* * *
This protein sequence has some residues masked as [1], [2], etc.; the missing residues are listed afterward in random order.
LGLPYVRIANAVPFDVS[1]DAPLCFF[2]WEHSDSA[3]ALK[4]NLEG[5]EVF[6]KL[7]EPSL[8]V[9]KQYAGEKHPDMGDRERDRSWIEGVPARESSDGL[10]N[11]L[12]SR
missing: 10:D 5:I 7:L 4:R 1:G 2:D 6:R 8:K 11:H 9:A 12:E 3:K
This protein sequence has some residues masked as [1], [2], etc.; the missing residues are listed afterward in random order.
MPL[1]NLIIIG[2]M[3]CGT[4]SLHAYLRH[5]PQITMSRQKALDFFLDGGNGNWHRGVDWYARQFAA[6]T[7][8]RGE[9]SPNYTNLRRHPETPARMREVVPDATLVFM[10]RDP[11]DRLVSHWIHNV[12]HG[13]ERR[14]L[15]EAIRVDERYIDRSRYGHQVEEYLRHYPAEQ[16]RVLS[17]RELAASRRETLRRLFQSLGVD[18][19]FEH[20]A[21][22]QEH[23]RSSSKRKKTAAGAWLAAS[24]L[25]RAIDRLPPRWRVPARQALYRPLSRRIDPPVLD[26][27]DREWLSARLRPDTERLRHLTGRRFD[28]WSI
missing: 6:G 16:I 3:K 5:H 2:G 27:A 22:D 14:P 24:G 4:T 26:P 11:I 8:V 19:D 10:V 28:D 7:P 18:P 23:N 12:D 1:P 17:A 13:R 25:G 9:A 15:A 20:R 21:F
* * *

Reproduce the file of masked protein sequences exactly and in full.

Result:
This protein sequence has some residues masked as [1], [2], etc.; the missing residues are listed afterward in random order.
LGLPYVRIANAVPFDVS[1]DAPLCFF[2]WEHSDSA[3]ALK[4]NLEG[5]EVF[6]KL[7]EPSL[8]V[9]KQYAGEKHPDMGDRERDRSWIEGVPARESSDGL[10]N[11]L[12]SR
missing: 10:D 5:I 7:L 4:R 1:G 2:D 6:R 8:K 11:H 9:A 12:E 3:K
This protein sequence has some residues masked as [1], [2], etc.; the missing residues are listed afterward in random order.
MPL[1]NLIIIG[2]M[3]CGT[4]SLHAYLRH[5]PQITMSRQKALDFFLDGGNGNWHRGVDWYARQFAA[6]T[7][8]RGE[9]SPNYTNLRRHPETPARMREVVPDATLVFM[10]RDP[11]DRLVSHWIHNV[12]HG[13]ERR[14]L[15]EAIRVDERYIDRSRYGHQVEEYLRHYPAEQ[16]RVLS[17]RELAASRRETLRRLFQSLGVD[18][19]FEH[20]A[21][22]QEH[23]RSSSKRKKTAAGAWLAAS[24]L[25]RAIDRLPPRWRVPARQALYRPLSRRIDPPVLD[26][27]DREWLSARLRPDTERLRHLTGRRFD[28]WSI
missing: 6:G 16:I 3:K 5:H 2:G 27:A 22:D 14:P 24:G 4:T 26:P 11:I 8:V 19:D 10:V 28:D 7:P 18:P 23:N 12:D 1:P 17:A 13:R 25:G 9:A 15:A 20:R 21:F